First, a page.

How to Spin a Yarn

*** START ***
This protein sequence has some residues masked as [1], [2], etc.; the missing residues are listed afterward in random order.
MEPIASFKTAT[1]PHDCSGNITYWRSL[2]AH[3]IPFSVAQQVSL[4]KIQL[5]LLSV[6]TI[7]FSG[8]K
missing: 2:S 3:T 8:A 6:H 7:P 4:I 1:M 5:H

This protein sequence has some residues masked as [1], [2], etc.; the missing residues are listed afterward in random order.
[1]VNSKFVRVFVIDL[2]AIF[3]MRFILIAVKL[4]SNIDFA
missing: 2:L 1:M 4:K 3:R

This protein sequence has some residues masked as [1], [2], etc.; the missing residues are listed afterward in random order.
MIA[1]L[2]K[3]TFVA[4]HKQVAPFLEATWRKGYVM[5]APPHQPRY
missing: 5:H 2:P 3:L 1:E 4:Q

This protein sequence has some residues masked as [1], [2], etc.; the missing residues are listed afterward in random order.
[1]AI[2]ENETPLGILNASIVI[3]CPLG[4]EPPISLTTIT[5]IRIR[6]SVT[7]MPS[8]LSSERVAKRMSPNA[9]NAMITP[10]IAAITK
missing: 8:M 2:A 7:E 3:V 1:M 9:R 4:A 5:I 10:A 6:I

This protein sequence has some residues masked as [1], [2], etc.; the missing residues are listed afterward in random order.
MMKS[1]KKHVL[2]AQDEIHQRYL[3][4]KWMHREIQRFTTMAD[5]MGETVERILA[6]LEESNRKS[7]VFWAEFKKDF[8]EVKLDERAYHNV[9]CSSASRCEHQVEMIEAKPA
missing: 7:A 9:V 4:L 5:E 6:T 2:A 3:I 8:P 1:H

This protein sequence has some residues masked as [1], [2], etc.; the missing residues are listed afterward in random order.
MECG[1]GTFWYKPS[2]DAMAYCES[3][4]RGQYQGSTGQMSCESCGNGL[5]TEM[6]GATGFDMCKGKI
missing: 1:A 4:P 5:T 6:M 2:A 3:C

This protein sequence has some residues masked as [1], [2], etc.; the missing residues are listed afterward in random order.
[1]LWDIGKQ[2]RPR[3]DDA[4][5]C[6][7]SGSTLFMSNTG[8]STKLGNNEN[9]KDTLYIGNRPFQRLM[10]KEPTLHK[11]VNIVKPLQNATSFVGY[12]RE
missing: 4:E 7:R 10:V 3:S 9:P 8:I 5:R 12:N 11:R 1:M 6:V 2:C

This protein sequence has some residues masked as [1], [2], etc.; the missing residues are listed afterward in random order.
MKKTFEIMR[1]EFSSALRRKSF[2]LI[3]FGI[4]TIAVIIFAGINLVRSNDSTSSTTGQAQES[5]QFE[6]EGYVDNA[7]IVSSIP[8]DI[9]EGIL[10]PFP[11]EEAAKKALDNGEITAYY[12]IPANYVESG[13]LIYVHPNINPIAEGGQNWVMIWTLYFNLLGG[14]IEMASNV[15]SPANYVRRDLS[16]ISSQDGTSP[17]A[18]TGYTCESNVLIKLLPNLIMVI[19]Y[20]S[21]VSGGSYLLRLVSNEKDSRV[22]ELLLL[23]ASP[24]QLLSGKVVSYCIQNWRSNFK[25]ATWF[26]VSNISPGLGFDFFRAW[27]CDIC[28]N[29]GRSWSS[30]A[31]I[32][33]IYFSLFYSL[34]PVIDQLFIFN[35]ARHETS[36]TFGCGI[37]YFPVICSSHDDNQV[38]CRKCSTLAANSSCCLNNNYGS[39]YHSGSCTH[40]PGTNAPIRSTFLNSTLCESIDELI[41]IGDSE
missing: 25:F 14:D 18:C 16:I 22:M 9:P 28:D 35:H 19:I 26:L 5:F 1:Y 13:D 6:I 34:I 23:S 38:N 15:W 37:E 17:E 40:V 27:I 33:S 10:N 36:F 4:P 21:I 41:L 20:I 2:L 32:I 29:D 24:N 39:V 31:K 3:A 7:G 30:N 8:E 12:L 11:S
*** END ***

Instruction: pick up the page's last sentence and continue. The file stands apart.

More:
The following is the essay I had to write this past week for me english class. I decided to write about spinning so here it is. How to Spin a Yarn by Katie C. January 19, 2006 I started the process of writing this essay with the though that I would tell you how to spin a yarn, but I decided that with all the technical information thatwould have to be included it would need to be a book. So I decided to tell you why I love to spin yarn. Some people use the analogy that to write a story is ti spin a yarn. I think sitting down in front of my spinning wheel is to tell a story with no words at all. I started out wanting to spin because I wanted to produce my own yarn to add to my ever growing stash of yarn. It all started back in October 2005. A yarn sales person came to my shop to show me her wares and brought along her personal spinning wheel for me to try out. This was on a friday afternoon and she told me that I could use it for the weekend and gave me about an ounce of hand dyed wool. I never thought I would find something that I would love tas much as knitting. Then the feel of the wool slipping through my fingers, and seeing the twist inch up and then the fresh spun yarn wind onto the bobbin, I knew I was hooked. In a little under an hour I had finished the ounce of wool and I called a friend who spins and asked her if she had any fiber that she could sell me. I almost jummped for joy when she said she did. so for only $11 I purchased a little over one pound of fiber and after picking this up I set off for home to spin it up. Over the next few days all I could do was spin, any free time I had was spent spinning. That Tuesday morning I woke up with a heavy heart, because I knew I would have to give it up. After that weekend that though of owning my own spinning wheel consumed me. I wanted one so much that it was all I though about in my free time. I researched it online, in books, at my local library. I was determined that when I was able to purchase my own wheel I would know all there was to know about the craft of spinning yarn. I learned how to spin a yarn. First you have to aquire clean fiber, be it otton, wool, flax, or silk. Most beginners start out with wool. Wool is one of the easiest fibers to learn to spin because it is easy to control and it has a long staple length. Staple length is how long the individual fibers are. Cotton fibers are short, about one inch in length, where wool is about 6 to 7 inches in length. After you decide on the fiber type you must choose between roving and top. Roving is prepared fiber where the individual fibers are going in different directions. Top is prepaired fiber when all the fibers are going in the same direction. I have learned that I prefer top to roving as it is easier to spin a finer yarn because all the fibers are going in the same direction. I also learned that spinning Yarn is an art form in and of itself. It is a folk art with roots so deep that no one can really pin point exactly when and where spinning began. Spinning is the art of putting a twist into fiber to make a continuious thread. The thread can be spun thick or thin depending on the amount of fiber that is drafed prior to the twist being let into the fiber. Drafting means to pull out fiber for spinnng, you can determine the thickness of the finished yarn by how much you pull when you are drafting. Wheither you are spinning on wheel, or a drop spindle you have to draft your fiber prior to letting the twist into the fiber. One thing that is just as important as the way you draft is the direction of the twist that you put into your fiber. There is two ways that the yarn can be spun. The first one is the "S" twist and is made by spinning your wheel or spindle in a counter clockwise direction. The second one is the "Z" twist and is made by spinning your wheel or spindle in a clockwise direstion. These two types of twist are very useful when you want to spin different types of yarn. Most single yarns that are to be plyed are spun in the same direction and then plyed in the opposite direction. I completed an experiment over the weekend by spinning one single with a "Z" twist and one with a "S". I then plyed them both in the same direction of the "Z" twist and the single that was originally spun with the "S" twist became soft and a little unspun and the other yarn became tighter as more twist was added during the plying process. To spin with a spinning wheel you start out with a yarn leader threaded onto the bobbin with the end comming through the orfice. Take the wool in your left hand and pull a bit of the wool out with your right. As you begin to treadle place the yarn in the loop of the yarn leader and let the twist come into the unspun fiber. Keep puling small amounts of fiber out with your right hand. Once your fiber has enought twist you can let it go and it will be drawn through the orface to be wound onto the bobbin. You then repeat the previous steps until you have spun all of the fiber that you have. Once you have spun your fiber into yarn the twist needs to be set and you need to measure your yarn, this can be done with a Niddy-Noddy which is three pieces of wood in the shape of the letter "I" and this is what I use to make a skein. after the yarn is wound from the bobbin onto the niddy-noddy it needs to be tied in at least four places. After the skein is removed from the niddy-noddy is is then soked in very hot water until the water cools. The yarn then has to be hung to dry and after this the yarn can be used for knitting, crochet, or weaving. That is how you spin a yarn.